If you receive our newsletter, you know that the whole team at Somewhere to Share is anxious about what 2021-22 is going to bring. The last 18 months have left us wondering “is this the worst it will be…” then surprising us with… nope!
My school is in rural, southern IL and we are under a mask mandate from our governor (thank heaven!). Our students will be in class masked again BUT… that means we can:
- EAT LUNCH AT SCHOOL!
- ATTEND FOR FULL DAYS!
- HAVE HOMEROOM AGAIN!
- HAVE SPORTS!
Obviously, no one likes masks but if it keeps us in a normal routine and OUT OF REMOTE LEARNING, I am will wear them on my face, knees, elbows… whatever it takes. Last year was exhausting and I can not wait to be fully in person again.
Last year we were on shortened class periods. It was needed. Don’t get me wrong, COVID transmission stayed at bay all year because our school did the right things… BUT the shortened periods meant we got to do the meaty parts of the lesson and I had to “shed the fat”… things we love like SSR/FVR (sustained silent reading), songs of the week, follow up games all got the axe as we had to keep distant and do much of our work online. The most joyful parts of the lessons were just… not a good fit for the situation.
I got a text from a friend that got me thinking… This year, I get my WHOLE 48 MINUTES BACK! YAYYYYY! But the kids will also be moving from 5 to 8 hours masked! As we transition back, it would be nice to have some meaningful ways to get them outside and allow them mask breaks.
So, together with Martina Bex, Nelly Hughes, Melisa Lopez, and Kristy Placido, I want to share 10 meaningful activities that we brainstormed to get the kids outdoors without losing the flow of your lesson!
- Take students to the sidewalk and give each student a piece of sidewalk chalk. Have them sit two per square (if you can find a 90 degree angle, you get twice the squares the same distance from you). Tell your class story and as you tell/ask it, have students draw out the events with their chalk.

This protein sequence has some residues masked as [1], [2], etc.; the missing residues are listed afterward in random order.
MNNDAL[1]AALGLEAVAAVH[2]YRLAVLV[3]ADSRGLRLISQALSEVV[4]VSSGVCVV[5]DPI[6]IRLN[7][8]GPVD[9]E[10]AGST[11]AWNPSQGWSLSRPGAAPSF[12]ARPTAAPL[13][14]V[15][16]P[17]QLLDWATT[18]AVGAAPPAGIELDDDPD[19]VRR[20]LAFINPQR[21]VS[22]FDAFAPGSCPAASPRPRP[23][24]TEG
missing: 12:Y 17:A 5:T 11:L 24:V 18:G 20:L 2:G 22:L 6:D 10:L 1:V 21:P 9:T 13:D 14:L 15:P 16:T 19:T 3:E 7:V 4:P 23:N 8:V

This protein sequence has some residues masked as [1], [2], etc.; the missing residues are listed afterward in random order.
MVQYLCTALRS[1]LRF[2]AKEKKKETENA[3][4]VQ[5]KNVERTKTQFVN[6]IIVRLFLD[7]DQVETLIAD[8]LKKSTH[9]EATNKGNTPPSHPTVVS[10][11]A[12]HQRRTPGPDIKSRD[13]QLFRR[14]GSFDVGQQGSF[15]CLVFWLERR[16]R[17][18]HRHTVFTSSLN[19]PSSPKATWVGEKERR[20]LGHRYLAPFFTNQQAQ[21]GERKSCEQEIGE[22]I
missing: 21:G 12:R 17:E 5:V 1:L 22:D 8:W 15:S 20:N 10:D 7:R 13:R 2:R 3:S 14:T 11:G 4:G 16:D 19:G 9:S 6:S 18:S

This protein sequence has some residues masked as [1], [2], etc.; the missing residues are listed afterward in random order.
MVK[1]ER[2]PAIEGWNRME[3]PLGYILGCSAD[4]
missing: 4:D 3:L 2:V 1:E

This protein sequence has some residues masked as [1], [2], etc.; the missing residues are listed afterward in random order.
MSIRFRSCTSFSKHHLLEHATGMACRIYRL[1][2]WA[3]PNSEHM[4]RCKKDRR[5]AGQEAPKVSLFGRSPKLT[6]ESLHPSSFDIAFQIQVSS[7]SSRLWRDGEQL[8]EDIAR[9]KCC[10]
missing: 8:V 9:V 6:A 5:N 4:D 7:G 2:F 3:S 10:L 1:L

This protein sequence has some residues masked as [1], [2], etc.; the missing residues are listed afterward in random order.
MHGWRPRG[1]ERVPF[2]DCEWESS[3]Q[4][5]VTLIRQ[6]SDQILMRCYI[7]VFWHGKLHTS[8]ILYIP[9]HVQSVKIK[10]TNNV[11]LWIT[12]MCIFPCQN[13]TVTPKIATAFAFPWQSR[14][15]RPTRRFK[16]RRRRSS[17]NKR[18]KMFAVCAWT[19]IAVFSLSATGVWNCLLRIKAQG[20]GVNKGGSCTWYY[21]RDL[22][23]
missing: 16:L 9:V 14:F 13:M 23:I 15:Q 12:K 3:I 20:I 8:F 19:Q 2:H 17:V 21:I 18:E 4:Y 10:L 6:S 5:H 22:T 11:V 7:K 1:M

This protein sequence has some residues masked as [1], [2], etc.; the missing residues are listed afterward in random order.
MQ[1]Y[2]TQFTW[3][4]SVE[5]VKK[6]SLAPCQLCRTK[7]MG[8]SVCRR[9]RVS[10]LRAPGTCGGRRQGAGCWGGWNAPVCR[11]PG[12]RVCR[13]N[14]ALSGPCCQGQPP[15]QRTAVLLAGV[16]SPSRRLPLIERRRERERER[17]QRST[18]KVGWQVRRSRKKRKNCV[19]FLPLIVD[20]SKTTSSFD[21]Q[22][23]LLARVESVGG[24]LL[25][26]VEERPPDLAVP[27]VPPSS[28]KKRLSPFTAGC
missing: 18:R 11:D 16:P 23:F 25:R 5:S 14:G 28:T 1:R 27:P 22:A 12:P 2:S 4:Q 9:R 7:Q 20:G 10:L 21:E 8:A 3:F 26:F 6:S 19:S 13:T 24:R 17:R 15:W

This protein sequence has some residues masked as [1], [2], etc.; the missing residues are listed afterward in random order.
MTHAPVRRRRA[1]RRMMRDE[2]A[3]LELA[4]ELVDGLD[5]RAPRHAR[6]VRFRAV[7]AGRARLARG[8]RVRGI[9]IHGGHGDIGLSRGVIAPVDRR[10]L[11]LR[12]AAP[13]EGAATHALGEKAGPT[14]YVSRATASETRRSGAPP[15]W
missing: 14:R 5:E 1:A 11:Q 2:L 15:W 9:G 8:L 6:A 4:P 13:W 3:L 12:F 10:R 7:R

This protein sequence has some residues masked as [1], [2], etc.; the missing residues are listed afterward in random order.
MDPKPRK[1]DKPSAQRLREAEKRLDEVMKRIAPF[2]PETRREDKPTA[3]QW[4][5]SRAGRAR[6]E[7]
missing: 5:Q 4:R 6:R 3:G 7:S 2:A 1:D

- If you don’t have a place to use sidewalk chalk, you could do the same thing with mini white boards and an expo marker.
Take a tour Sarah Breckley style! Your kids have seen your school campus… but have they had a guided tour?
Read a chapter aloud and have students do the follow up worksheet on paper. Give them clipboards so they have a flat surface!
Play a game of veo veo. You can take turns picking an object! For a twist, look for objects in the clouds!
Read a chapter of your current class read while sitting on the school lawn. If you’re not far from the doors, you could even do FVR/SSR outside then come back in for the lesson.
Read the chapter inside then do your follow up outdoors. Here are some great ideas for adapting comprehension questions to an outdoor activity:
Red Light/Green Light: Write out 10 true or false questions about your story or reader (or print from the teacher’s guide if you have it). Read each statement aloud. If it is true, it is a green light, students take 2 steps forward. If it is false, red light! They should not move! If they do, they should take one step back.
Order Up: Type a series of 10 events in a large font and print out enough copies for the closest ten under what you need. Ex. My 1st hour is 24 so I would just print 2 and have 4 students with no paper. In my first hour, I will break them into 2 groups of 12 (if you’re an odd number, just have a group of 12 and one of 13). 10 kids get an event on paper, 2 are the supervisors. The group will try to order themselves based on the events of the story. The supervisors will step back and line up their team then call you over when they believe they are done. If you have teachers guides for readers or are doing a story based unit that has an ordering activity, this is a fun way to make it meaningful outdoors but it does mean you have to do a little extra prep work making the larger print event papers!
Jump the Line: This is another great way to do a True False activity! Our school has a practice field for the marching band right outside my room so there are convenient lines already painted on the grass! You could chalk a line on the sidewalk, lay out a series of yardsticks or rulers, or even spray paint your own line (with permission please). One side of the line is True and the other is False. When you read each statement, students will need to decide whether to “jump the line”. Ex. They all start on the true side. You read a true statement, they will not jump. If you read a false statement, they will jump to the other side of the line.
Hope that these ideas help you transition back to school and make the most of any outdoor days we can get before the cold sets in! We’re thinking of you as you go back! Our team is over the toxic positivity… we just want you to go back knowing that there are like-minded educators walking this crazy road with you.